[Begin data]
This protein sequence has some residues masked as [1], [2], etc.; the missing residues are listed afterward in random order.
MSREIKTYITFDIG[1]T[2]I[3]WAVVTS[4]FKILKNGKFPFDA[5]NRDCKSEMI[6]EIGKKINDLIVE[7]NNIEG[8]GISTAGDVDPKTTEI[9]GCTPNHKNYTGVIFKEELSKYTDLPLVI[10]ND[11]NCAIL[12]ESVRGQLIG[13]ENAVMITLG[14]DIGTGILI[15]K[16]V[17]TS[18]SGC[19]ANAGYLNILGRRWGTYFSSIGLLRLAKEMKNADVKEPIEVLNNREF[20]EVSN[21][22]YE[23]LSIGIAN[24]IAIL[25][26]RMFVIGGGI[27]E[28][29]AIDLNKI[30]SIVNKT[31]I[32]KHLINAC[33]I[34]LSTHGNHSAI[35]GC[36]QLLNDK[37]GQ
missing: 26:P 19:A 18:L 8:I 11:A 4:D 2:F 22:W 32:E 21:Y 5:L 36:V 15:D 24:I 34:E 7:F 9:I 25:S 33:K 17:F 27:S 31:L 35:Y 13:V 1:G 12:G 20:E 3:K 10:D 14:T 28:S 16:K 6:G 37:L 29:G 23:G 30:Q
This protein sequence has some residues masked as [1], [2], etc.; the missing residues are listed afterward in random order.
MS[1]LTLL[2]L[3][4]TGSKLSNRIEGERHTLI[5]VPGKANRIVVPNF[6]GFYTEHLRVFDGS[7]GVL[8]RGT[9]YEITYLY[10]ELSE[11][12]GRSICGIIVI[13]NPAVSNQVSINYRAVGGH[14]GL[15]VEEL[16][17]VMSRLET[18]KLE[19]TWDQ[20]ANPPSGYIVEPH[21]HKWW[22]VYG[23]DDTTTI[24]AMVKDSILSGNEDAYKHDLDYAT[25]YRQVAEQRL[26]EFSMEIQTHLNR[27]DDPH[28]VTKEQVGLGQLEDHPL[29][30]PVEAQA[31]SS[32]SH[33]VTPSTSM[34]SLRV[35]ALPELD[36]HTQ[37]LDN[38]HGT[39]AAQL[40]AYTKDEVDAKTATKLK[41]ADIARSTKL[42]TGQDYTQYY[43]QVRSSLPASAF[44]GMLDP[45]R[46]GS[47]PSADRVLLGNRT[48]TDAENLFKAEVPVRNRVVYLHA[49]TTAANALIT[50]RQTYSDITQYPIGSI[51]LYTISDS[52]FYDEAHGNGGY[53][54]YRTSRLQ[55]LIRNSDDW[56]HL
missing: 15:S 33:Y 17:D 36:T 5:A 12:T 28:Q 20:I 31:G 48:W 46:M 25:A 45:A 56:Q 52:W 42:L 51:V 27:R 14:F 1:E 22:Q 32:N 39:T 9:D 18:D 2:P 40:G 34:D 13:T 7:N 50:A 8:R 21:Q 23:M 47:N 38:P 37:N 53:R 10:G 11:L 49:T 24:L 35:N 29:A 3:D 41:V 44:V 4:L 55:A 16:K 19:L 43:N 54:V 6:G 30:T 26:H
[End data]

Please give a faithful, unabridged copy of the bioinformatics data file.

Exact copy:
This protein sequence has some residues masked as [1], [2], etc.; the missing residues are listed afterward in random order.
MSREIKTYITFDIG[1]T[2]I[3]WAVVTS[4]FKILKNGKFPFDA[5]NRDCKSEMI[6]EIGKKINDLIVE[7]NNIEG[8]GISTAGDVDPKTTEI[9]GCTPNHKNYTGVIFKEELSKYTDLPLVI[10]ND[11]NCAIL[12]ESVRGQLIG[13]ENAVMITLG[14]DIGTGILI[15]K[16]V[17]TS[18]SGC[19]ANAGYLNILGRRWGTYFSSIGLLRLAKEMKNADVKEPIEVLNNREF[20]EVSN[21][22]YE[23]LSIGIAN[24]IAIL[25][26]RMFVIGGGI[27]E[28][29]AIDLNKI[30]SIVNKT[31]I[32]KHLINAC[33]I[34]LSTHGNHSAI[35]GC[36]QLLNDK[37]GQ
missing: 26:P 19:A 18:L 8:I 11:A 4:D 2:F 22:W 32:E 21:Y 5:L 36:V 15:D 24:I 34:E 7:F 9:I 25:S 33:K 17:F 27:S 31:L 35:Y 13:V 1:G 12:G 20:E 3:K 10:D 14:T 28:S 16:K 6:G 37:L 29:G 23:G 30:Q
This protein sequence has some residues masked as [1], [2], etc.; the missing residues are listed afterward in random order.
MS[1]LTLL[2]L[3][4]TGSKLSNRIEGERHTLI[5]VPGKANRIVVPNF[6]GFYTEHLRVFDGS[7]GVL[8]RGT[9]YEITYLY[10]ELSE[11][12]GRSICGIIVI[13]NPAVSNQVSINYRAVGGH[14]GL[15]VEEL[16][17]VMSRLET[18]KLE[19]TWDQ[20]ANPPSGYIVEPH[21]HKWW[22]VYG[23]DDTTTI[24]AMVKDSILSGNEDAYKHDLDYAT[25]YRQVAEQRL[26]EFSMEIQTHLNR[27]DDPH[28]VTKEQVGLGQLEDHPL[29][30]PVEAQA[31]SS[32]SH[33]VTPSTSM[34]SLRV[35]ALPELD[36]HTQ[37]LDN[38]HGT[39]AAQL[40]AYTKDEVDAKTATKLK[41]ADIARSTKL[42]TGQDYTQYY[43]QVRSSLPASAF[44]GMLDP[45]R[46]GS[47]PSADRVLLGNRT[48]TDAENLFKAEVPVRNRVVYLHA[49]TTAANALIT[50]RQTYSDITQYPIGSI[51]LYTISDS[52]FYDEAHGNGGY[53][54]YRTSRLQ[55]LIRNSDDW[56]HL
missing: 15:S 33:Y 17:D 36:T 5:A 12:T 28:Q 20:I 31:G 48:W 46:M 25:A 45:A 56:Q 52:W 42:L 51:V 27:R 14:F 1:E 22:Q 32:N 39:T 9:D 18:D 2:P 40:G 34:D 13:T 7:N 50:A 8:R 21:Q 23:M 47:N 38:P 37:N 53:R 10:G 11:L 49:T 24:L 35:N 29:A 3:D 41:V 44:V 4:L 55:A 16:K 19:L 43:N 54:V 6:G 30:T 26:H